Roller Derby, World Cup and more….upon reflection

I think it has taken at least a week to try and process the amazing, overwhelming effect of the World Cup.

Obviously, great praise to the four finalists, Canada, Australia, England and the USA;  there is no doubt that the USA team was the best compilation of players ever, but it also is obvious the rest of the world is getting closer in the ability to play Roller Derby.

And how could you not love the presence and efforts of the other 26 leagues.  Many had to overcome such obstacles to even get to Dallas; yet you know that this tournament was a defining moment in their lives.

And for me also.

There is no doubt that I have felt the game must be changed to be successful as a fan favorite.  But I was shown to forget that aspect in Dallas by the players themselves.  Whether Chilean or South African or Puerto Rican or Welsh, these people owned this game and loved it.

And isn’t that really the important thing about modern Derby?

As time goes by, the game will evolve to what the players want, and I and others am certainly free to comment upon it as we would on any other sport.

But during my endless conversations with members of almost all the teams represented, it became more and more obvious that this game connects them to what is really important in their lives, whether in the Outback or in Paris or in London or Sao Paolo.

There was such love and sharing in Dallas amongst people who never knew each other before but were joined forever.

I apologize.

And the games will continue. Thanks to all of you.

The best era for Old School Derby and how I learned to promote the hard way.

Jerry Seltzer:

a little bit of history and the real story.

Originally posted on

In 1959 at the age of 56 Leo Seltzer decided to shut down Roller Derby.

It was getting to be too much aggravation, the managers were inept (skaters were great), and he was involved in a land project (scheme) in Lancaster California, about 70 miles north of LA.

The common story is that he turned Roller Derby over to his 26-year old son.  That is not true.  I approached him and said I thought I could make a go of it.  He said fine, but he couldn’t help.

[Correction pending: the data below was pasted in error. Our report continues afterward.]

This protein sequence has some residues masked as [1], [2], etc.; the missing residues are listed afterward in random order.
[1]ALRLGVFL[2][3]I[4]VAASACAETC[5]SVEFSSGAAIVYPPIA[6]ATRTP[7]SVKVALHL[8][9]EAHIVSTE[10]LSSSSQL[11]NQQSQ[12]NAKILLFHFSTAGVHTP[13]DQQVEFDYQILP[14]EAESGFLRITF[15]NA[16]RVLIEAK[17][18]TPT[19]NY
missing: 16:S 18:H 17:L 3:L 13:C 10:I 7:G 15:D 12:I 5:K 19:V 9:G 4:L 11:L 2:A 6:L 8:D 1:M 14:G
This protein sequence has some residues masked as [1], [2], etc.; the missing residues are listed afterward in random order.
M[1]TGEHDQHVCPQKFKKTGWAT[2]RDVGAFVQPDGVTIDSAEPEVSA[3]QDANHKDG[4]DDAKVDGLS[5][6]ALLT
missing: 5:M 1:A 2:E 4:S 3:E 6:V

So with an initial funding of $500 and the use of the tracks, uniforms, and the cooperation of skaters who wouldn’t be paid until we started making money, I revived the game in Northern California.  At that time an independent television station had come on the air and needed programming….a marriage made in heaven.  We were able to promote our games (a…

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The World Cup, just indescribable.

First of all, I have no one photo that can encompass it…..if you go to my facebook page and others, you will get some concept of this astonishing event.

Picture a room the size of a dozen football fields….imagine three skating stadiums with grandstand seating each holding up to 2500 poeple…..imagine a wide mall of “shops” with every need a skater could have. imagine 100 yards of tables with representatives from the 30 countries selling their merchandise, and you still can’t really picture what Robin Graves and her support people engineered.

And thousands show up from everywhere, needing hotels, transportation and entertainment. And so many great volunteers, NSO’s, officials, referees, announcers, Dr Richard Fox and other medics and almost no hitches. No, not the Super Bowl: just the second Women’s World Cup.

You know I was a promoter for many years…..I could not have pulled this off.

And the event itself: teams from South Africa, Puerto Rico, Colombia, Japan West Indies, etc. whom you might have considered outclassed, but they all showed such amazing courage and class…..some of the games? Imagine the Seattle Seahawks playing the local middle school flag football team. But Puerto Rico who was demolished by the USA 800 plus (ouch) to 3 got a standing ovation and roar from the enormous crowd when they scored those three points and I met with them afterwards and they were crying and joyous and anxious to learn and get ahead.